Do you have memories of visiting the cemetery as a child on Memorial Day or other special days? My maternal grandparents are both buried in my hometown, and we decorated their graves every Memorial Day without fail. We would pick the May flowers and make beautiful baskets of iris and lilacs to fasten to the ground in front of the headstones. This tradition cemented in my child’s mind the importance of remembering those who have gone before. In this 52 Ancestors post, I revisit my Kelsey grandparents,
Who were my maternal grandparents, and how did they end up in the small town of Declo, Idaho, for the majority of their lives? Ed and Florence were about as different in their interests and hobbies as two people could be. They hardly knew each other before marrying in 1916, but like so many couples of that era, they worked hard, raised a family, and made a go of it.
Edward Raymond Kelsey
I only knew Grandpa Kelsey as an elderly man, but like all people, he was once young. Born on 12 November 1886 to English emigrants Selina Beddoes and William Henry Kelsey, Jr., he grew up in Springville, Utah. His father began building the Victorian-style red-brick home with gingerbread trim in 1889 and completed it in 1891. Ed would have been about five years old when the family moved into this grand home. I visited the Kelsey home as a child and still love seeing it. I wrote about the home in Family History Serendipity: Revisiting the House That William H. Kelsey Built.
Edward completed his eighth-grade education when he was 18 and spent the next several years as a fireman on the railroad and then as a hobo traveling in the northwest. When he tired of riding the rails, he purchased forty acres of land in southern Idaho. His father, William Henry Kelsey, Jr., had purchased the land in 1907, and Ed sold the land in 1914, sight unseen. That fall of 1914, Ed went to Burley and bought forty acres of land in a different location with the ambition to get into the livestock business.1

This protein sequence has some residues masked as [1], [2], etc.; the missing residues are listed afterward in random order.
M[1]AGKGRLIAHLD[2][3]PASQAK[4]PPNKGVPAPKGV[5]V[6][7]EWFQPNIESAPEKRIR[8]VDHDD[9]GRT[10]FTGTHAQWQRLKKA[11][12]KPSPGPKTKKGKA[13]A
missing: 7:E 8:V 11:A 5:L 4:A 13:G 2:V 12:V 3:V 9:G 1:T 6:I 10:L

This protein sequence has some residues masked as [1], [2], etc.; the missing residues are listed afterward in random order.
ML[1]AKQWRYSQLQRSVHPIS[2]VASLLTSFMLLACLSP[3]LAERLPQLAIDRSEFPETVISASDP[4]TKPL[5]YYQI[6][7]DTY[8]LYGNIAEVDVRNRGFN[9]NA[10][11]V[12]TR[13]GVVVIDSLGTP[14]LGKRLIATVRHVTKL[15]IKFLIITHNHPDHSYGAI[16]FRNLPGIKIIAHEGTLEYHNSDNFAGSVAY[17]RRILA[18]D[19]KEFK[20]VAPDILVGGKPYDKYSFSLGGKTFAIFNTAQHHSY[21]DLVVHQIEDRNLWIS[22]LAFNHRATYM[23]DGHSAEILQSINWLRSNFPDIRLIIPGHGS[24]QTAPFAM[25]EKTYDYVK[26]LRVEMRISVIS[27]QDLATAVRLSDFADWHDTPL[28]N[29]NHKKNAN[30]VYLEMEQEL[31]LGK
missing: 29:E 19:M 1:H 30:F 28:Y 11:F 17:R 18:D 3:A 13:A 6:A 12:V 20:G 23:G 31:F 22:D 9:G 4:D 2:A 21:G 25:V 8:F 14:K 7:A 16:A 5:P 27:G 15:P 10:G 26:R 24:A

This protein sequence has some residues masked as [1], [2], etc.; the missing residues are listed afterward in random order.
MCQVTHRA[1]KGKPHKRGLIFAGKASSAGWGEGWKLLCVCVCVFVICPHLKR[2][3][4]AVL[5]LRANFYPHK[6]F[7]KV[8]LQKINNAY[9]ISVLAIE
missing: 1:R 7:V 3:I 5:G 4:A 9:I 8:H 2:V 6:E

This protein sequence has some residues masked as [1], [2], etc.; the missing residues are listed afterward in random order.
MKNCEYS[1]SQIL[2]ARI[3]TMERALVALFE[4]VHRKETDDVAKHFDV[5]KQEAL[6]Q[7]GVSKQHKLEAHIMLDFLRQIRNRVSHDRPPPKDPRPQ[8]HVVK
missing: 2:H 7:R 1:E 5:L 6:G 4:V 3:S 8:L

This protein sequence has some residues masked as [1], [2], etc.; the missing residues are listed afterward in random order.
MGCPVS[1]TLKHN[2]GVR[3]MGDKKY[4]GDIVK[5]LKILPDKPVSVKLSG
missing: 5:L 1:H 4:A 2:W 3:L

On February 16, 1915, Ed left Springville with a team and wagon and traveled alone north to the Declo/Burley area, arriving on February 25th.
Florence Matilda Creer
My Grandma Kelsey grew up in Spanish Fork, Utah, about 5 miles south of Springville, where Ed lived. She was six years younger, born on 12 December 1892 to Mary Margaret Peterson and Charles Cannon Creer. Florence was the oldest of nine children and helped out at home considerably, especially after her mother had an accident and could no longer walk. At the time, Florence was 15. She wrote about this time.2
I attended schools at Spanish Fork. After I had completed my junior year in high school, Uncle John Creer, who was the County Superintendent, asked me to go to Castella (a little town in the mountains above Spanish Fork) to teach school. It was a most unpleasant experience as there was real deep snow and it was difficult for the pupil to attend regularly. Each weekend I would catch the train and go home. After one year, I came back to Spanish Fork and was a Librarian in the new high school. I was glad for the job so I could help out at home. I ordered all the books for the library. I kept this job for four years, then went to the LDS Business College in Salt Lake to learn how to type. I lived at the Hotel Utah with Ellen Anderson. I was offered a raise and a change of jobs if I would learn how to teach typing. I also took training at the Salt Lake Library under Joanna Sprague. I spent every weekend during that summer at Saltaire with a group of teachers. That fall, I returned to Spanish Fork and began teaching typing at the high school.